When you accidentally talk to yourself in front of the school psychiatrist:
It was the end of the day. I was tired. Annoyed by the amount of paper I’d been pushing in the past weeks to prepare for the close of the school year. Stressed by various sources, so I started talking to myself.
I can’t even keep a straight face while typing that.
I always talk to myself. It’s nothing novel. My brain tends to process things better if I’m able to vocalize them or write them down while they fall into place. Also, I think my brain enjoys making me look like a nut. Since writing tends to be highly inconvenient and impractical in most moments, I often talk to myself aloud. Sometimes too loudly. In public spaces. Where people might obviously overhear me.
I was scrambling to put in copies for the week’s lesson plans because I had already spaced last week and didn’t want to be a double slacker by forgetting again this week, but there were no pens for me to fill out the copy form with . The only thing lying around were some prehistoric Papermate pens, which the school keeps around in order to say they provide pens but everyone knows none of work since the ink dried up approximately the same time as raptor ovaries, and a stupid pencil.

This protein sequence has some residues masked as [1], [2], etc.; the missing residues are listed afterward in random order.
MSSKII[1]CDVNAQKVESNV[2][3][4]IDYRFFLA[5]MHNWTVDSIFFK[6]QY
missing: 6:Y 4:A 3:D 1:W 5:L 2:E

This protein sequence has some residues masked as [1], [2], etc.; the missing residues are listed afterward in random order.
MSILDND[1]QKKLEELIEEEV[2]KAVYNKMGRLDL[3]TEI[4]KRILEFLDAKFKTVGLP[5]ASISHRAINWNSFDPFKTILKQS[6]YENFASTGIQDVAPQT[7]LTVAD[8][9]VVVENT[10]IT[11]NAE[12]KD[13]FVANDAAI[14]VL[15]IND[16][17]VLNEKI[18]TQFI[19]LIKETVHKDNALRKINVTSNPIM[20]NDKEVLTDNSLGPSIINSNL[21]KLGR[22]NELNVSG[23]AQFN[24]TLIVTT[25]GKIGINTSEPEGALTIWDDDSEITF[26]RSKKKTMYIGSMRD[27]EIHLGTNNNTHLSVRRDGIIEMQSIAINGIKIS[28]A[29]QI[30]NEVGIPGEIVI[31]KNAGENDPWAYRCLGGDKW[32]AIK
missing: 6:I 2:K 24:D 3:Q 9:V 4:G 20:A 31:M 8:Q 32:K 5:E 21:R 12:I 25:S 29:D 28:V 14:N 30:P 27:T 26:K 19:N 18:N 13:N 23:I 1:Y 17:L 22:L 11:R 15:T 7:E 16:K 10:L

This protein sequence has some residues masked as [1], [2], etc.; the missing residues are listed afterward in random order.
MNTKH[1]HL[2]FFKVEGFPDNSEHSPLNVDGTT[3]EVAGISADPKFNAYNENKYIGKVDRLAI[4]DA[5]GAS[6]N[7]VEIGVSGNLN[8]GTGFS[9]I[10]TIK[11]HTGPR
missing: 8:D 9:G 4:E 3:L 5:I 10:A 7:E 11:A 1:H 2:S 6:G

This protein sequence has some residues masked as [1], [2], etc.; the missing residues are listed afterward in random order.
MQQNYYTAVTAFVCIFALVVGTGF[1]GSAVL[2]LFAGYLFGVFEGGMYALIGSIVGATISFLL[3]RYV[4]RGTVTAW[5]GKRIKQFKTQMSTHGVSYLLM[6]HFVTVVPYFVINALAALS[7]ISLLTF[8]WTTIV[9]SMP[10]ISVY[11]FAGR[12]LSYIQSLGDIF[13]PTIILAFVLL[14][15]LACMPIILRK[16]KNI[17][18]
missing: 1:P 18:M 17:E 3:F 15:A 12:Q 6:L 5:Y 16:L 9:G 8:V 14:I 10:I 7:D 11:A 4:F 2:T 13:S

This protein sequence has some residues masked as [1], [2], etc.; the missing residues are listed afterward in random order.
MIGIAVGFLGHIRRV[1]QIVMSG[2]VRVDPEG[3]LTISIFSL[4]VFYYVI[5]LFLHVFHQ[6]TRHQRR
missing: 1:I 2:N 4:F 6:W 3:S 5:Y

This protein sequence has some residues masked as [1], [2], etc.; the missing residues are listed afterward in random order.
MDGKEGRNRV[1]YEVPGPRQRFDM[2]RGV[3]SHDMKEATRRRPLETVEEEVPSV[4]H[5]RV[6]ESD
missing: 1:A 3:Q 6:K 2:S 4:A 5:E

Stupid, not because I don’t like pencils. They’re quite charming.
Excuse me, pencils.
Stupid only because even though it was the only viable option, it was of course, un-sharpened, and therefore useless.
“That makes me really upset!” I whispered-shouted, as the psychiatrist ambled in.
She gave me a slightly clinical sideways look and asked, “Hi, how are ya’?” as she made her way over to her mailbox.
“There’s no pens in here!” I said, trying to explain why she’d caught me in such a private moment of frustration. After all, I think most normal people just sigh or something when they’re annoyed in a public setting, not actually verbalize their emotion in such a literal fashion.
“I’m good, and you?” I added, realizing I’d only made it more awkward by ignoring formalities. It was bad enough I was so overly vexed by a missing set of writing utensils. Did I have to throw in clueless and rude too?
“Good, good,” she replied obligatorily, still looking me over.
I walked out into the main office to get something to write with, and also to end the interaction. I decided to snatch a pen off the receptionist’s desk without asking. Because that’s the BA and obviously logical way to punish the universe for letting me fall into a mildly uncomfortable predicament.
The school psychiatrist was gone by the time I returned to the copy room.
A part of me wondered if she thought I had been practicing some kind of coping mechanism that another psychiatrist had taught me in order to manage my emotions. Mindful vocalizations or something or other, I imagined it was called.
“No, no,” I wanted to tell her.
“I’m just naturally enough of a mess to have come up with that all on my own.”